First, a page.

By the time I entered university, there were annual candlelight vigils commemorating the event and December 6 was designated National Day of Remembrance and Action on Violence Against Women. While there was no denying the tragedy of the event, I benefited from discourse surrounding it. There was much greater awareness, sympathy, and understanding of rape, date rape, and domestic violence afterward. Still, this took many years. In the early months and years, it was hard to find a narrative for the event that allowed us to live with ourselves and to look to the future with optimism.

One claim that I heard, liked, and repeated myself was that the gunman was a nut and that his act was the equivalent of someone going into a classroom, lining up, and shooting all the red heads. I wasn't very enlightened at the time, but this explanation felt right to me. The guy was a nut. Even if there were misogynist messages everywhere, you don't see everyone running around shooting women. (Well, they do, but I did say that I didn't yet have my consciousness raised.)

But over the years, I have come to realize that my choice of analogy was more apt than I realized. I chose "red hair" as the category, because it seemed silly to categorize people based solely on hair color. Yet, little did I know that there is a strong bias against redheads, or gingers as the British call them. Jokes are told about them, red-headed children are teased and bullied, and even surgeons fear doing operations on them.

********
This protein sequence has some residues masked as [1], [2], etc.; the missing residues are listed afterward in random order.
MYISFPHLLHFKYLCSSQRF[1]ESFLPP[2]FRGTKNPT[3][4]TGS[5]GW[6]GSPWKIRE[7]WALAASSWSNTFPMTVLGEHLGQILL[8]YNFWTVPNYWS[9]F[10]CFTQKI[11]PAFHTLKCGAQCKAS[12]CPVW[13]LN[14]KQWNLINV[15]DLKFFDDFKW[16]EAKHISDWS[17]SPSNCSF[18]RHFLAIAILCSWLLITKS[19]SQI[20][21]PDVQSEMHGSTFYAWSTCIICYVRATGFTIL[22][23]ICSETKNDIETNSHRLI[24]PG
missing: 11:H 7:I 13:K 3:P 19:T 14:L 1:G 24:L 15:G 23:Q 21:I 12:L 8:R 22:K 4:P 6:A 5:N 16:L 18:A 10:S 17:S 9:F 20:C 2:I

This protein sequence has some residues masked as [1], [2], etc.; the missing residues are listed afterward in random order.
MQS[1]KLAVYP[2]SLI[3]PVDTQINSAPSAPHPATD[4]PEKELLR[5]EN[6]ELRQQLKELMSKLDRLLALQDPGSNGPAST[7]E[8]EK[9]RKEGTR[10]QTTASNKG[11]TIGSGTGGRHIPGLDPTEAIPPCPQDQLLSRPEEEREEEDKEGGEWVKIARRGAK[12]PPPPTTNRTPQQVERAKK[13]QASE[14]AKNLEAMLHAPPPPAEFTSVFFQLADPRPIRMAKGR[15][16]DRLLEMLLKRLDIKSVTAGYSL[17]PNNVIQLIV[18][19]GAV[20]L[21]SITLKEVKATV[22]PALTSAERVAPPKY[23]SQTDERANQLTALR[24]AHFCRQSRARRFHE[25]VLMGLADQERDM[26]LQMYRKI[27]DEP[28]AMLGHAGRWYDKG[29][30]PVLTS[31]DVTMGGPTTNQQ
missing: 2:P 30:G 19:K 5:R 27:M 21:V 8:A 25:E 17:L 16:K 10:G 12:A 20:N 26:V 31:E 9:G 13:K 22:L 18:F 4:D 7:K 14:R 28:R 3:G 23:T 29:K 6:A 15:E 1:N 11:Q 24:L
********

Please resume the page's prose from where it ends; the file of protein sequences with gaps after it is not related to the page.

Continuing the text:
Red hair is just a physical trait, but it's also one that significantly influences life course and has some associated genetic characteristics. It seems to me that sex is similar. As a woman, my physical equipment is different from a man's, and this affects my life course and makes me more susceptible to some disorders. But at the same time, these are just physical characteristics and not determinants of my humanity, ability to feel emotional hurt, or entitlement to equal rights as others who have different hair color or personal plumbing.

Grace Hopper's birthday and the Montréal Massacre anniversary are not just chronological coincidences; I think they are both part of a larger narrative about women in technology. Women still have to seize their own space and demand that there be a place for them in science, technology, engineering, and mathematics. But at the same time, the status quo needs to make room for them. This goes deeper than numbers and percentages, but also looking at curriculum (why programming first and not design or user studies?), decorum in meetings (unruly), a de facto dress code (jeans and t-shirts), obligatory passage points, and the kinds of skills and contributions that get counted.

The ground was broken for me by other women, including Grace Hopper, Ada Lovelace, Jean Bartik, Marlyn Meltzer, Kay Mauchly Antonelli, Betty Holberton, and Fran Allen. I feel very lucky to have them as my fore-mothers. But I am looking forward to the day when unexceptional women feel that it's OK for them to go into computers too and when I can feel a strong sense of belonging not just at a Grace Hopper conference. Until then, I too will continue to break ground (not without cost!) as a woman in technology, a researcher, an author, a professor, and a mom.